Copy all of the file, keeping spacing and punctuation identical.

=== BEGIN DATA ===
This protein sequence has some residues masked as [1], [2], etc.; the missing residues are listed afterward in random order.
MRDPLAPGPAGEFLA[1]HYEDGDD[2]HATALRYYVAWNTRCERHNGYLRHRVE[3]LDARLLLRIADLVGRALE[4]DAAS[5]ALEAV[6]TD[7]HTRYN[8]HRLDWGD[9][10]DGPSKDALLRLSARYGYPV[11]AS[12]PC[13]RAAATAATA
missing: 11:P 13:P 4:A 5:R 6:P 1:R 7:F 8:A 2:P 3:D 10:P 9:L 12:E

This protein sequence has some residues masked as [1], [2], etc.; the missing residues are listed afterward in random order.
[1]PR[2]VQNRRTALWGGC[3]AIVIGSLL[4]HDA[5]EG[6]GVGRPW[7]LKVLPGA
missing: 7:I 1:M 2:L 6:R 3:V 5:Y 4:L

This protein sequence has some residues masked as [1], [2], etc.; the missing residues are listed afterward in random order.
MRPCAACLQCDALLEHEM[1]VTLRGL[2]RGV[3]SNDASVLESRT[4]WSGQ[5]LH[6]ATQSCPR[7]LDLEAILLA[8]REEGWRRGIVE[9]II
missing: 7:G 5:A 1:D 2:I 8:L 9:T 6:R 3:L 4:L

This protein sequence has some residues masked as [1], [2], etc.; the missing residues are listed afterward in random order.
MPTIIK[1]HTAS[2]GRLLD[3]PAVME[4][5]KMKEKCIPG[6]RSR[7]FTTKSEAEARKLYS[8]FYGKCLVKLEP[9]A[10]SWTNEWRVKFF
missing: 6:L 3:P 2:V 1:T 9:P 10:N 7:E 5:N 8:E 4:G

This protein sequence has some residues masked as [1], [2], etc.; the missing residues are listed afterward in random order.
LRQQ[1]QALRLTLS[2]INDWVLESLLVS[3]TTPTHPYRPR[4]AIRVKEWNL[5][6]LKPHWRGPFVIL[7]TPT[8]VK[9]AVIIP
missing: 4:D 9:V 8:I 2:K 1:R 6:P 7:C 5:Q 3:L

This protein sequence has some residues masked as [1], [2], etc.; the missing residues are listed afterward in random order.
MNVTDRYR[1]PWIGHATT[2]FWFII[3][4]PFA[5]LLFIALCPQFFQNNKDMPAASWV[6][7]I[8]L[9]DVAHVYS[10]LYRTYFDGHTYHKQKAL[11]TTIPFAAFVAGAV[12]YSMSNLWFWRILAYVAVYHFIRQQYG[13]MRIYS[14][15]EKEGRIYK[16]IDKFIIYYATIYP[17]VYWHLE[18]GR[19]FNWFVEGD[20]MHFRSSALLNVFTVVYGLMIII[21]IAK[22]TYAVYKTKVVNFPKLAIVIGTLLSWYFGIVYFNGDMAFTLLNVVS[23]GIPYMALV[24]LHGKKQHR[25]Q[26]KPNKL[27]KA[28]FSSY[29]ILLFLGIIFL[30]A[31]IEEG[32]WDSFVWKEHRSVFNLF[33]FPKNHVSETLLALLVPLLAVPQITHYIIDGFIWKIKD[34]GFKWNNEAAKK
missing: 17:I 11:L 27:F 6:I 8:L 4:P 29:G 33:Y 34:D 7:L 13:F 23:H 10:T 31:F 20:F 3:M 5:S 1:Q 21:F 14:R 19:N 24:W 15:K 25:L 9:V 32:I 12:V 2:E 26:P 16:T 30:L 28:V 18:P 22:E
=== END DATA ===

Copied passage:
This protein sequence has some residues masked as [1], [2], etc.; the missing residues are listed afterward in random order.
MRDPLAPGPAGEFLA[1]HYEDGDD[2]HATALRYYVAWNTRCERHNGYLRHRVE[3]LDARLLLRIADLVGRALE[4]DAAS[5]ALEAV[6]TD[7]HTRYN[8]HRLDWGD[9][10]DGPSKDALLRLSARYGYPV[11]AS[12]PC[13]RAAATAATA
missing: 11:P 13:P 4:A 5:R 6:P 1:R 7:F 8:A 2:P 3:D 10:P 9:L 12:E

This protein sequence has some residues masked as [1], [2], etc.; the missing residues are listed afterward in random order.
[1]PR[2]VQNRRTALWGGC[3]AIVIGSLL[4]HDA[5]EG[6]GVGRPW[7]LKVLPGA
missing: 7:I 1:M 2:L 6:R 3:V 5:Y 4:L

This protein sequence has some residues masked as [1], [2], etc.; the missing residues are listed afterward in random order.
MRPCAACLQCDALLEHEM[1]VTLRGL[2]RGV[3]SNDASVLESRT[4]WSGQ[5]LH[6]ATQSCPR[7]LDLEAILLA[8]REEGWRRGIVE[9]II
missing: 7:G 5:A 1:D 2:I 8:L 9:T 6:R 3:L 4:L

This protein sequence has some residues masked as [1], [2], etc.; the missing residues are listed afterward in random order.
MPTIIK[1]HTAS[2]GRLLD[3]PAVME[4][5]KMKEKCIPG[6]RSR[7]FTTKSEAEARKLYS[8]FYGKCLVKLEP[9]A[10]SWTNEWRVKFF
missing: 6:L 3:P 2:V 1:T 9:P 10:N 7:E 5:N 8:E 4:G

This protein sequence has some residues masked as [1], [2], etc.; the missing residues are listed afterward in random order.
LRQQ[1]QALRLTLS[2]INDWVLESLLVS[3]TTPTHPYRPR[4]AIRVKEWNL[5][6]LKPHWRGPFVIL[7]TPT[8]VK[9]AVIIP
missing: 4:D 9:V 8:I 2:K 1:R 6:P 7:C 5:Q 3:L

This protein sequence has some residues masked as [1], [2], etc.; the missing residues are listed afterward in random order.
MNVTDRYR[1]PWIGHATT[2]FWFII[3][4]PFA[5]LLFIALCPQFFQNNKDMPAASWV[6][7]I[8]L[9]DVAHVYS[10]LYRTYFDGHTYHKQKAL[11]TTIPFAAFVAGAV[12]YSMSNLWFWRILAYVAVYHFIRQQYG[13]MRIYS[14][15]EKEGRIYK[16]IDKFIIYYATIYP[17]VYWHLE[18]GR[19]FNWFVEGD[20]MHFRSSALLNVFTVVYGLMIII[21]IAK[22]TYAVYKTKVVNFPKLAIVIGTLLSWYFGIVYFNGDMAFTLLNVVS[23]GIPYMALV[24]LHGKKQHR[25]Q[26]KPNKL[27]KA[28]FSSY[29]ILLFLGIIFL[30]A[31]IEEG[32]WDSFVWKEHRSVFNLF[33]FPKNHVSETLLALLVPLLAVPQITHYIIDGFIWKIKD[34]GFKWNNEAAKK
missing: 17:I 11:L 27:F 6:I 8:L 4:P 29:G 33:Y 34:D 7:L 13:F 23:H 10:T 31:F 20:F 3:M 5:S 1:Q 21:F 14:R 19:N 24:W 15:K 25:L 9:V 32:I 12:V 2:E 26:P 16:T 30:L 28:V 18:P 22:E